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DENVER -- The countdown to Christmas is on.
We're now just 76 days until Santa comes to town, but you probably didn’t need us to tell you that. Many retailers started rolling out Christmas décor in mid-September.
The merchandising phenomenon is known as the Christmas Creep, in which merchants and retailers introduce Christmas-themed goods, apparel and decorations well-before the traditional start of the holiday shopping season, which is the day after Thanksgiving in the United States.
It can be off-putting to some consumers.
“It would be nice to go into a store and celebrate the season we’re in,” said mom Elizabeth Perkins.
“I think that the Christmas decorations this early is a little absurd,” said Kate Slifer, who was shopping for Halloween décor at a Target store.
“I think we're bypassing the wonderful season of fall by bringing Christmas into the retail atmosphere so much faster,” said mom Elaine Hungenberg.
But in a world where retail rules, Christmas continues to creep up year after year.
“It's never too early to be ready,” said Somerset McCarty, owner of Colorado Christmas Lights. “In our line of work, it’s better to put the lights up when the weather is nice.”
“Well, convenience is everything,” said mother of two, Jessica McKinney. “Sometimes I do like to see my options early.”
Economists say this all started after the recession of ’08.
“This was really, when I think retailers really started getting desperate,” said Darrin Duber-Smith, a marketing professor and senior lecturer at Metropolitan State University of Denver.
Duber-Smith says even in a good economy, the Christmas Creep appears to be here to stay.
“I use the term retailer one-upmanship,” Duber-Smith said.
As consumers become overloaded and desensitized, retailers continue to pile on.
“And what you get is over-promotion,” said Duber-Smith. “The promotions, like a drug, have to get bigger and bigger and more and more for us to actually react.”
But, while the mega retailers like Walmart, Target and Hobby Lobby roll out Christmas in August and September, one of Denver’s oldest mom-and-pop shops is proudly bucking the trend.
“We’ve been around since 1983,” said Matt Greer, social media and marketing specialist with The Wizard’s Chest. “We are in a unique position because we’re all Halloween until November 1st. We really don’t care about Christmas at all until then.”
The Wizard’s Chest offers all things Halloween upstairs and games galore downstairs.
While the store doesn’t transition until after Halloween, Greer admits having an online presence early in the shopping season helps them compete. Along with a good early-season in-store selection of games.
“It’s true that all the good games are out now,” Greer said. “And they won’t be on Christmas Eve.”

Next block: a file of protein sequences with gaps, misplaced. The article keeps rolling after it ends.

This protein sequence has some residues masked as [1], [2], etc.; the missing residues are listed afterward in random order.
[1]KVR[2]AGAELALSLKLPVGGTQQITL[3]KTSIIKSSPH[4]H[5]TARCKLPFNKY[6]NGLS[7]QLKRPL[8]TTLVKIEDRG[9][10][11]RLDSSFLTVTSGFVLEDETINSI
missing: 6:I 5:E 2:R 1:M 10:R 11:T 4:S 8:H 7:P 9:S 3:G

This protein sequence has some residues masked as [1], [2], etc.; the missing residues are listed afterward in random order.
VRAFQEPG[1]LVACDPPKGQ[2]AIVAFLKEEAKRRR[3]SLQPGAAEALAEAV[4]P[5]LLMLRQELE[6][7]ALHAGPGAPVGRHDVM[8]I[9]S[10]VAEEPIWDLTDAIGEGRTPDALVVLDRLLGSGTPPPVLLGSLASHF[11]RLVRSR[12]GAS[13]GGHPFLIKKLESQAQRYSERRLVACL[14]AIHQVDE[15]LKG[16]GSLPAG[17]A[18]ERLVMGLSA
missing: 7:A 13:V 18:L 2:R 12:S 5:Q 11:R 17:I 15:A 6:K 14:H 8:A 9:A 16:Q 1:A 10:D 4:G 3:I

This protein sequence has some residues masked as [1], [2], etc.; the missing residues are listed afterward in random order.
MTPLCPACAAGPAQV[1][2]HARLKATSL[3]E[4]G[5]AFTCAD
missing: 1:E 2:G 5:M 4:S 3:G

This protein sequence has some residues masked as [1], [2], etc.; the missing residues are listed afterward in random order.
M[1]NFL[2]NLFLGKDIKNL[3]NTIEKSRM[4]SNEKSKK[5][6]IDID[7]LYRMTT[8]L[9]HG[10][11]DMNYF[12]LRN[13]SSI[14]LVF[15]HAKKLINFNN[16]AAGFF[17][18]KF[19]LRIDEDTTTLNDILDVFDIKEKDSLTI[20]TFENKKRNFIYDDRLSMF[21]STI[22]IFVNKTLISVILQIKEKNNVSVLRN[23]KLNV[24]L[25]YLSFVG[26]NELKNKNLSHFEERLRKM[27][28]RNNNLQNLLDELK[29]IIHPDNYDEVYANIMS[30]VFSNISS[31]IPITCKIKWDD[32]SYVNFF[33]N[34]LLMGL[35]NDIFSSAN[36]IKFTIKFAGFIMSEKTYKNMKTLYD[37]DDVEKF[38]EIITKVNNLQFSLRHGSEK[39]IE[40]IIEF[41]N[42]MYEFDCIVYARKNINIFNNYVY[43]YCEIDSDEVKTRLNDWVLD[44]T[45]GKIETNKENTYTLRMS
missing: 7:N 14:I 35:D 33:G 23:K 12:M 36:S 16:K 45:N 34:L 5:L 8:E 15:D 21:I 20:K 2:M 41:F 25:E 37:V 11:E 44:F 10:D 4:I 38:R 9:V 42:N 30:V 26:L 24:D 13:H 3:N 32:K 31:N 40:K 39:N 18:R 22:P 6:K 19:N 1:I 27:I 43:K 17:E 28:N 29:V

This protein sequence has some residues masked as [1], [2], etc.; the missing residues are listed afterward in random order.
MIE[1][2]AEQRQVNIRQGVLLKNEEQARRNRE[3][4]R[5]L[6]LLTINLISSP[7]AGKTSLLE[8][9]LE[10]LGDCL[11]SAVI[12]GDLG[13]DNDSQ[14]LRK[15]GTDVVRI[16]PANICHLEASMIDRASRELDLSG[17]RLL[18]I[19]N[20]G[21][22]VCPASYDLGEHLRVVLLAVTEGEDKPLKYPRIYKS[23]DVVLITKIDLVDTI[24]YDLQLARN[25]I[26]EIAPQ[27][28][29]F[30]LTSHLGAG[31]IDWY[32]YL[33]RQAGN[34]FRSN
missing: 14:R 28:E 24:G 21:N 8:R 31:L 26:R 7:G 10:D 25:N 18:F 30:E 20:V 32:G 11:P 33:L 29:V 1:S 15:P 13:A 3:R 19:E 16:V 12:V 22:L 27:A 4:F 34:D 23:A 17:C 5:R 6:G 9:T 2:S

And some big online retailers are taking a stand against the Christmas Creep.
Last month, eBay announced a promise to refrain from holiday ads, promotions and specials until November.
But, for McCarty, the season can’t come early enough.
“There's such a small little window after Thanksgiving to get everything done,” said the owner of Colorado Christmas Lights. “We have an October early-bird special. It's 10% off for new clients; for returning clients it's 5%. It doesn’t make sense for us to wait. Plus, we like to spread light early and touch more lives.”
For consumers like Slifer, it’s all so conflicting.
“Halloween hasn’t happened,” Slifer said. “Let alone Thanksgiving.”
The McKinneys agree.
“Price drives a lot of things,” said Devin McKinney. “We have some smaller toy stores that we try to support, things like that. But, we do fall into the commercial traps like everybody else.”
For moms like Elaine and Elizabeth, it’s a challenge to stay focused on the current season, but it’s worth it.
“I like Christmas as much as the next mom,” Elaine said. “But, there's a time for Christmas and a time for harvest and Thanksgiving. And I don’t think the retailers are gaining much. I'm actually an after-Thanksgiving shopper. I’m not in that mindset yet, and I bet a lot of moms aren’t.”
“Kids love this time of year,” Elizabeth said. “They just want to get into the dirt and pick out pumpkins and have fun.”
But, experts say it’s the conflicted consumer driving the creep.
“Retailers have to be everywhere the consumer is now,” Duber-Smith said. “And that’s a lot of pressure. I think we love to hate it and we hate to love it.”
Duber-Smith also advises against the holiday promotions and deals. Most retailers, along with e-commerce, offer better deals throughout the year, not just over the holidays, he said.
“The Wall Street Journal had a great study a few years ago that showed nearly every category of goods was cheaper at some point earlier in the year,” Duber-Smith said.
eBay is all but admitting that.
“What’s the rush?!,” eBay wrote on its blog. “We love the holidays. But, we don’t love the stress-inducing creep that comes with it. Each year, holiday prep and promotions start earlier, and grow bigger, louder and shinier throughout the season. Christmas music in stores in October? Holiday sales before Halloween? It’s gone too far. Outsmart the holiday creep. Get deals every day.”